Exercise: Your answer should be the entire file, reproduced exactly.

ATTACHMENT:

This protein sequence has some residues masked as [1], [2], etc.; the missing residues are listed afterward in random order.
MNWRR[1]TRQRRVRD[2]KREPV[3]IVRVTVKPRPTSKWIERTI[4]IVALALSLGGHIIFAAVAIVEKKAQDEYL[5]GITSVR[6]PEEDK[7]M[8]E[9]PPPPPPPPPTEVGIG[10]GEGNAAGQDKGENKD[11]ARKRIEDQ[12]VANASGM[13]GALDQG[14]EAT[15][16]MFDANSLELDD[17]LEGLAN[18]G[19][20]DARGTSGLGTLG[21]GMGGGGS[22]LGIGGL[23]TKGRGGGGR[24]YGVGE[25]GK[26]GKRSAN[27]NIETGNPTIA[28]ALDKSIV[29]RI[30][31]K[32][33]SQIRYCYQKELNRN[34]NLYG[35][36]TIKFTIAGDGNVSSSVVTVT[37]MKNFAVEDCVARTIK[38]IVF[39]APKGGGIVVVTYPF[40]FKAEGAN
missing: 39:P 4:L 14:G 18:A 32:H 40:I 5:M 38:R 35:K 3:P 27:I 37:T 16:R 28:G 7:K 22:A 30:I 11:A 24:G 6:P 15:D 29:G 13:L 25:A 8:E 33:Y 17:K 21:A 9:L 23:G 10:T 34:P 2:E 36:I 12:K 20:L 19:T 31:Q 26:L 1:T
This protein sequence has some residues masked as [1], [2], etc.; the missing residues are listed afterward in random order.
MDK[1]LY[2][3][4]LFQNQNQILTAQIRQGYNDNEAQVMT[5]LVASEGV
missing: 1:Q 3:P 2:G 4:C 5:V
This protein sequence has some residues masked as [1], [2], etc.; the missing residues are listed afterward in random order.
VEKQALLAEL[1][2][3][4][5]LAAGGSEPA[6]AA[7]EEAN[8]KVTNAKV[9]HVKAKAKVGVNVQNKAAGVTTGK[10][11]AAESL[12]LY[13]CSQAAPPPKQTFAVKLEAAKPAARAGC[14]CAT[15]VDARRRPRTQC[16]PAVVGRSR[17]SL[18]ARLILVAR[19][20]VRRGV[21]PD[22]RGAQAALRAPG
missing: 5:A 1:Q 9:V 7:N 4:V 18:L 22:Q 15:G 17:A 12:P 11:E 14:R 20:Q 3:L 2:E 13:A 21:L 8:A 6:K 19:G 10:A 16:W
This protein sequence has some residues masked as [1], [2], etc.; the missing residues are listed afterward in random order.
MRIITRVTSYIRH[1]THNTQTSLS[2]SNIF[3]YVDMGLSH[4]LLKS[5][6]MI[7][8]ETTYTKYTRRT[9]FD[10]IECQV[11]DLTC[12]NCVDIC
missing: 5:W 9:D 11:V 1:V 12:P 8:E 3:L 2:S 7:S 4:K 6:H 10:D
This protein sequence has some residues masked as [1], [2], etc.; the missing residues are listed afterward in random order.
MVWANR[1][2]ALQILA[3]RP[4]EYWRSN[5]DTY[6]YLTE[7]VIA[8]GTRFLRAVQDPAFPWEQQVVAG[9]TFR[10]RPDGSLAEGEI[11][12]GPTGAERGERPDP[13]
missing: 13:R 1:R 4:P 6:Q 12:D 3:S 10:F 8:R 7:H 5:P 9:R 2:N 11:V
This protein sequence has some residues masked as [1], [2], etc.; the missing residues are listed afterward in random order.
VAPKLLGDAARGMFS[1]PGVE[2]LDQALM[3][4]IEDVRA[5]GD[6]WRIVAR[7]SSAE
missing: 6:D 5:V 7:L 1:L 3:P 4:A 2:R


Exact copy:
This protein sequence has some residues masked as [1], [2], etc.; the missing residues are listed afterward in random order.
MNWRR[1]TRQRRVRD[2]KREPV[3]IVRVTVKPRPTSKWIERTI[4]IVALALSLGGHIIFAAVAIVEKKAQDEYL[5]GITSVR[6]PEEDK[7]M[8]E[9]PPPPPPPPPTEVGIG[10]GEGNAAGQDKGENKD[11]ARKRIEDQ[12]VANASGM[13]GALDQG[14]EAT[15][16]MFDANSLELDD[17]LEGLAN[18]G[19][20]DARGTSGLGTLG[21]GMGGGGS[22]LGIGGL[23]TKGRGGGGR[24]YGVGE[25]GK[26]GKRSAN[27]NIETGNPTIA[28]ALDKSIV[29]RI[30][31]K[32][33]SQIRYCYQKELNRN[34]NLYG[35][36]TIKFTIAGDGNVSSSVVTVT[37]MKNFAVEDCVARTIK[38]IVF[39]APKGGGIVVVTYPF[40]FKAEGAN
missing: 39:P 4:L 14:G 18:A 32:H 40:I 5:M 38:R 35:K 3:P 27:I 37:T 16:R 28:G 7:K 22:A 30:I 11:A 24:G 6:P 15:D 29:G 13:L 25:A 8:E 33:Y 17:K 21:A 9:L 23:G 10:T 34:P 2:E 36:I 12:K 20:L 19:T 31:Q 26:L 1:T
This protein sequence has some residues masked as [1], [2], etc.; the missing residues are listed afterward in random order.
MDK[1]LY[2][3][4]LFQNQNQILTAQIRQGYNDNEAQVMT[5]LVASEGV
missing: 1:Q 3:P 2:G 4:C 5:V
This protein sequence has some residues masked as [1], [2], etc.; the missing residues are listed afterward in random order.
VEKQALLAEL[1][2][3][4][5]LAAGGSEPA[6]AA[7]EEAN[8]KVTNAKV[9]HVKAKAKVGVNVQNKAAGVTTGK[10][11]AAESL[12]LY[13]CSQAAPPPKQTFAVKLEAAKPAARAGC[14]CAT[15]VDARRRPRTQC[16]PAVVGRSR[17]SL[18]ARLILVAR[19][20]VRRGV[21]PD[22]RGAQAALRAPG
missing: 5:A 1:Q 9:V 7:N 4:V 18:L 22:Q 15:G 17:A 12:P 11:E 14:R 20:Q 3:L 2:E 13:A 21:L 8:A 6:K 19:G 10:A 16:W
This protein sequence has some residues masked as [1], [2], etc.; the missing residues are listed afterward in random order.
MRIITRVTSYIRH[1]THNTQTSLS[2]SNIF[3]YVDMGLSH[4]LLKS[5][6]MI[7][8]ETTYTKYTRRT[9]FD[10]IECQV[11]DLTC[12]NCVDIC
missing: 5:W 9:D 11:V 1:V 12:P 8:E 3:L 2:S 7:S 4:K 6:H 10:D
This protein sequence has some residues masked as [1], [2], etc.; the missing residues are listed afterward in random order.
MVWANR[1][2]ALQILA[3]RP[4]EYWRSN[5]DTY[6]YLTE[7]VIA[8]GTRFLRAVQDPAFPWEQQVVAG[9]TFR[10]RPDGSLAEGEI[11][12]GPTGAERGERPDP[13]
missing: 13:R 1:R 4:P 6:Q 12:D 3:S 10:F 8:R 7:H 5:P 9:R 2:N 11:V
This protein sequence has some residues masked as [1], [2], etc.; the missing residues are listed afterward in random order.
VAPKLLGDAARGMFS[1]PGVE[2]LDQALM[3][4]IEDVRA[5]GD[6]WRIVAR[7]SSAE
missing: 6:D 5:V 7:L 1:L 3:P 4:A 2:R